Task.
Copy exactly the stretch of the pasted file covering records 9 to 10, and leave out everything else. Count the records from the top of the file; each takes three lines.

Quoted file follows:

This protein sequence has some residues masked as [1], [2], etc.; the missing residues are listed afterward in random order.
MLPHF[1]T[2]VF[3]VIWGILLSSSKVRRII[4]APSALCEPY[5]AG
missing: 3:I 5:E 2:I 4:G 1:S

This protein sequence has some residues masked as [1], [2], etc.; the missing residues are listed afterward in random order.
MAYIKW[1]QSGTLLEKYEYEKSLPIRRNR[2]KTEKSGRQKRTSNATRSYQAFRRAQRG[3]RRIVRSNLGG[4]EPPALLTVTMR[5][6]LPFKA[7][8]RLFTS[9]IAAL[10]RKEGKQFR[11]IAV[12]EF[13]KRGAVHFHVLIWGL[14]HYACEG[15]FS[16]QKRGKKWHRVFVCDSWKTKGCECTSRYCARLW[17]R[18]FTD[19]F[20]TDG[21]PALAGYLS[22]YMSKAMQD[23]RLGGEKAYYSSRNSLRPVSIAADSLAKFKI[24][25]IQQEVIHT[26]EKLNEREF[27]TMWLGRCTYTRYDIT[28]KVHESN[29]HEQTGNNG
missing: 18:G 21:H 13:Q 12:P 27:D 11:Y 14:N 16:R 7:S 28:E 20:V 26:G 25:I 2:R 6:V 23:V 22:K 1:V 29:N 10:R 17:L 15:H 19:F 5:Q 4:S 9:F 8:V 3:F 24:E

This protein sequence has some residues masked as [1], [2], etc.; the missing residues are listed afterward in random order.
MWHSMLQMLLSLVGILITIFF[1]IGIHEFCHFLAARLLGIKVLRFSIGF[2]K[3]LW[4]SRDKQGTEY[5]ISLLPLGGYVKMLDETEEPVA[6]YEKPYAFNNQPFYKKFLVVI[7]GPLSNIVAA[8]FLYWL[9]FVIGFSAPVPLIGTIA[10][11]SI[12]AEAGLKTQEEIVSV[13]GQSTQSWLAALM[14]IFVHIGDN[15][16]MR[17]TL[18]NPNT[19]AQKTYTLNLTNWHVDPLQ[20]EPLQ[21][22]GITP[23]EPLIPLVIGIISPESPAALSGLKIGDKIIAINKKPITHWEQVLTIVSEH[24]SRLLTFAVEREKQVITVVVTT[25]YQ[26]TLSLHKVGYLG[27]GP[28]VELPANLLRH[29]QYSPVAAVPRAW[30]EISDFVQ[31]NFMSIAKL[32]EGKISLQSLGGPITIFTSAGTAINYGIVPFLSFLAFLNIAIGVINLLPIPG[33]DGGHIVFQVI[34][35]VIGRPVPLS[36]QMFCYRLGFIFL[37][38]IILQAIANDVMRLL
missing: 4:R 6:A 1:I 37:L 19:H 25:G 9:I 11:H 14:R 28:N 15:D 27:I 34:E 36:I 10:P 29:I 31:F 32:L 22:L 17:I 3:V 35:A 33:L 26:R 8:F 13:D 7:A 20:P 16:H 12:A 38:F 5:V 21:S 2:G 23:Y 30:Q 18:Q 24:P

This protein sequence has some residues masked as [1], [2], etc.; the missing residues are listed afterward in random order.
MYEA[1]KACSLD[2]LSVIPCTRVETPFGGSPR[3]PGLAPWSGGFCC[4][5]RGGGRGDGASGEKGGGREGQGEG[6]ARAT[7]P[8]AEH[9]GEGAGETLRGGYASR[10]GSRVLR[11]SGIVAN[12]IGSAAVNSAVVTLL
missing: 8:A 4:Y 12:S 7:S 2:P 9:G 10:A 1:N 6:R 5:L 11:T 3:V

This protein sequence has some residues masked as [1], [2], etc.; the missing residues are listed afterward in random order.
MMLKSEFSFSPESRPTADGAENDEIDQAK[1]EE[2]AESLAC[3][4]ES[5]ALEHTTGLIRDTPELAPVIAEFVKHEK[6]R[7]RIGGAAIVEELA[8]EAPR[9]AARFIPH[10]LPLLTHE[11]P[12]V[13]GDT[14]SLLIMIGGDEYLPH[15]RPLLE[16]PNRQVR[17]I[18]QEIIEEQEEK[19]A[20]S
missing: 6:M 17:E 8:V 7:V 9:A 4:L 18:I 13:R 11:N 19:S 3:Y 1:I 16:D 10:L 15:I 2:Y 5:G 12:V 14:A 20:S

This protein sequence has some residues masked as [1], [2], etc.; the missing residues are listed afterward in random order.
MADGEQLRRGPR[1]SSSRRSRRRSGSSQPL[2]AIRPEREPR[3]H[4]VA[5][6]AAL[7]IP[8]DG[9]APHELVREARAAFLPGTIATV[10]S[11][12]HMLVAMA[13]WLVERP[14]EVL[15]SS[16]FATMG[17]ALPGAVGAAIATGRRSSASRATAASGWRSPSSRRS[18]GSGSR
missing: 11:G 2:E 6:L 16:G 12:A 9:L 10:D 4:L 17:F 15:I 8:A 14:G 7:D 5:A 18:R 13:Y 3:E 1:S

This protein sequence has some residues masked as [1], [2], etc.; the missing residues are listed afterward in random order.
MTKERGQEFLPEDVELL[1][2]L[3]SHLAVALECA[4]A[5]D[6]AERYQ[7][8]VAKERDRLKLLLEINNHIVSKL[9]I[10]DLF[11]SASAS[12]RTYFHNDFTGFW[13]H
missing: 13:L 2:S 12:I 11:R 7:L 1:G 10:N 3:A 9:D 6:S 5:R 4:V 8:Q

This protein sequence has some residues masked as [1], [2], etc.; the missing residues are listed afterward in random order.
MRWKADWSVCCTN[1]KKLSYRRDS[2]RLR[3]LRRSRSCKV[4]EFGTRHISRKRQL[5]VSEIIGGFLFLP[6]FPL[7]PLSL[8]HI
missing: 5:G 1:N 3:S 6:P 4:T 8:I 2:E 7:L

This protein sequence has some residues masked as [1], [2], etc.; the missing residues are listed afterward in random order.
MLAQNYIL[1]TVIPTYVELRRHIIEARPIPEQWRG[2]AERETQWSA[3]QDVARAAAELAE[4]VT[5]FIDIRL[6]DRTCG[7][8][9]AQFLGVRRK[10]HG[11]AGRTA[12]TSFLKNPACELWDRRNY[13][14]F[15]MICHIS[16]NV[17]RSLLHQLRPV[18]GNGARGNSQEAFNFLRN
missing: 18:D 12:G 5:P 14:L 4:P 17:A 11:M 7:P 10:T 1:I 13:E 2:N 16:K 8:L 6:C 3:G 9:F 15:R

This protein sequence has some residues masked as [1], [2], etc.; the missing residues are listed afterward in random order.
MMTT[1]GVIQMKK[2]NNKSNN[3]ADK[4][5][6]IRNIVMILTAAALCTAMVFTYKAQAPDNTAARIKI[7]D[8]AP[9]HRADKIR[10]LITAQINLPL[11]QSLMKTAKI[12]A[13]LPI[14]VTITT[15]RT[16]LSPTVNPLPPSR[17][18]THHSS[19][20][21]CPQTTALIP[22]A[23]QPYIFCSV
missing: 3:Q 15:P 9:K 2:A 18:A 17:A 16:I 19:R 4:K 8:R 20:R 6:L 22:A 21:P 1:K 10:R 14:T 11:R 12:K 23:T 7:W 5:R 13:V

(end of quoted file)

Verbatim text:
This protein sequence has some residues masked as [1], [2], etc.; the missing residues are listed afterward in random order.
MLAQNYIL[1]TVIPTYVELRRHIIEARPIPEQWRG[2]AERETQWSA[3]QDVARAAAELAE[4]VT[5]FIDIRL[6]DRTCG[7][8][9]AQFLGVRRK[10]HG[11]AGRTA[12]TSFLKNPACELWDRRNY[13][14]F[15]MICHIS[16]NV[17]RSLLHQLRPV[18]GNGARGNSQEAFNFLRN
missing: 18:D 12:G 5:P 14:L 4:P 17:A 11:M 7:P 10:T 1:I 13:E 2:N 16:K 8:L 6:C 3:G 9:F 15:R

This protein sequence has some residues masked as [1], [2], etc.; the missing residues are listed afterward in random order.
MMTT[1]GVIQMKK[2]NNKSNN[3]ADK[4][5][6]IRNIVMILTAAALCTAMVFTYKAQAPDNTAARIKI[7]D[8]AP[9]HRADKIR[10]LITAQINLPL[11]QSLMKTAKI[12]A[13]LPI[14]VTITT[15]RT[16]LSPTVNPLPPSR[17][18]THHSS[19][20][21]CPQTTALIP[22]A[23]QPYIFCSV
missing: 3:Q 15:P 9:K 2:A 18:A 17:A 16:I 19:R 4:K 8:R 20:R 6:L 22:A 21:P 1:K 10:R 14:T 11:R 12:K 23:T 7:W 5:R 13:V